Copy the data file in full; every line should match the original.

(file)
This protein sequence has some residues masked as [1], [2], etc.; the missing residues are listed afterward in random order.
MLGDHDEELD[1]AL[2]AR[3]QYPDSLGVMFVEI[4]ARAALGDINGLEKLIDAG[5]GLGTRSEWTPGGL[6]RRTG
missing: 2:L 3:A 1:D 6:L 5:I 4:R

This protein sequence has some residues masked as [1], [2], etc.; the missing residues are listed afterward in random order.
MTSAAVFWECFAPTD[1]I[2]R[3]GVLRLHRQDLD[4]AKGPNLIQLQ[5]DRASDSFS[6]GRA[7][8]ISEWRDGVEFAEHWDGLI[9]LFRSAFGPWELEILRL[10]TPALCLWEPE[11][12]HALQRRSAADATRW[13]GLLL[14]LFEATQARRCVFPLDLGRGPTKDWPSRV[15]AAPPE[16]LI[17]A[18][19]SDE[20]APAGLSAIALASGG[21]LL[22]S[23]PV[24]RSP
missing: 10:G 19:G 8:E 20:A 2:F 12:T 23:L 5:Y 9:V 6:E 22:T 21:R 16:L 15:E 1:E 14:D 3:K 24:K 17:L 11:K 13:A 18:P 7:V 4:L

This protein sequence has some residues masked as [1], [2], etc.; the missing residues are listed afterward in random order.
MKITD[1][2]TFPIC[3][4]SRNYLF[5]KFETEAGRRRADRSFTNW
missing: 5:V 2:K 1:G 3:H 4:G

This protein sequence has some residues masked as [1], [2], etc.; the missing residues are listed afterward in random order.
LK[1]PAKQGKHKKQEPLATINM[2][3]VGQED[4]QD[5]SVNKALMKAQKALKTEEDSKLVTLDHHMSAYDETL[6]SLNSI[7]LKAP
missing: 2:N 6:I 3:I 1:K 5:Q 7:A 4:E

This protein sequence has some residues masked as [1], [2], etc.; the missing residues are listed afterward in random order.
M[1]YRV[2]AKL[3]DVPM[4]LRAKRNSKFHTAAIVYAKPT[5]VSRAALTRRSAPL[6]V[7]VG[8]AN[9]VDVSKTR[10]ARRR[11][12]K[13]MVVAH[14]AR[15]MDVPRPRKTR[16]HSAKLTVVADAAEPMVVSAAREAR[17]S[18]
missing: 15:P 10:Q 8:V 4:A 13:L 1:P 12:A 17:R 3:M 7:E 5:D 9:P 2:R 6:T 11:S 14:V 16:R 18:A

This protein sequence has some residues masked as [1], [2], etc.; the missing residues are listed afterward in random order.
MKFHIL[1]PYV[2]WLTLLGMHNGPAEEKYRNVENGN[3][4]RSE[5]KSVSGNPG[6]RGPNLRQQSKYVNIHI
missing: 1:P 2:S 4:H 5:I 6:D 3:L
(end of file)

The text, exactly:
This protein sequence has some residues masked as [1], [2], etc.; the missing residues are listed afterward in random order.
MLGDHDEELD[1]AL[2]AR[3]QYPDSLGVMFVEI[4]ARAALGDINGLEKLIDAG[5]GLGTRSEWTPGGL[6]RRTG
missing: 2:L 3:A 1:D 6:L 5:I 4:R

This protein sequence has some residues masked as [1], [2], etc.; the missing residues are listed afterward in random order.
MTSAAVFWECFAPTD[1]I[2]R[3]GVLRLHRQDLD[4]AKGPNLIQLQ[5]DRASDSFS[6]GRA[7][8]ISEWRDGVEFAEHWDGLI[9]LFRSAFGPWELEILRL[10]TPALCLWEPE[11][12]HALQRRSAADATRW[13]GLLL[14]LFEATQARRCVFPLDLGRGPTKDWPSRV[15]AAPPE[16]LI[17]A[18][19]SDE[20]APAGLSAIALASGG[21]LL[22]S[23]PV[24]RSP
missing: 10:G 19:G 8:E 20:A 2:F 12:T 23:L 5:Y 9:V 6:E 22:T 21:R 16:L 15:E 1:E 14:D 3:K 24:K 17:L 11:K 13:A 18:P 7:V 4:L

This protein sequence has some residues masked as [1], [2], etc.; the missing residues are listed afterward in random order.
MKITD[1][2]TFPIC[3][4]SRNYLF[5]KFETEAGRRRADRSFTNW
missing: 5:V 2:K 1:G 3:H 4:G

This protein sequence has some residues masked as [1], [2], etc.; the missing residues are listed afterward in random order.
LK[1]PAKQGKHKKQEPLATINM[2][3]VGQED[4]QD[5]SVNKALMKAQKALKTEEDSKLVTLDHHMSAYDETL[6]SLNSI[7]LKAP
missing: 2:N 6:I 3:I 1:K 5:Q 7:A 4:E

This protein sequence has some residues masked as [1], [2], etc.; the missing residues are listed afterward in random order.
M[1]YRV[2]AKL[3]DVPM[4]LRAKRNSKFHTAAIVYAKPT[5]VSRAALTRRSAPL[6]V[7]VG[8]AN[9]VDVSKTR[10]ARRR[11][12]K[13]MVVAH[14]AR[15]MDVPRPRKTR[16]HSAKLTVVADAAEPMVVSAAREAR[17]S[18]
missing: 15:P 10:Q 8:V 4:A 13:L 1:P 12:A 17:R 3:M 7:E 5:D 9:P 2:R 6:T 11:S 14:V 16:R 18:A

This protein sequence has some residues masked as [1], [2], etc.; the missing residues are listed afterward in random order.
MKFHIL[1]PYV[2]WLTLLGMHNGPAEEKYRNVENGN[3][4]RSE[5]KSVSGNPG[6]RGPNLRQQSKYVNIHI
missing: 1:P 2:S 4:H 5:I 6:D 3:L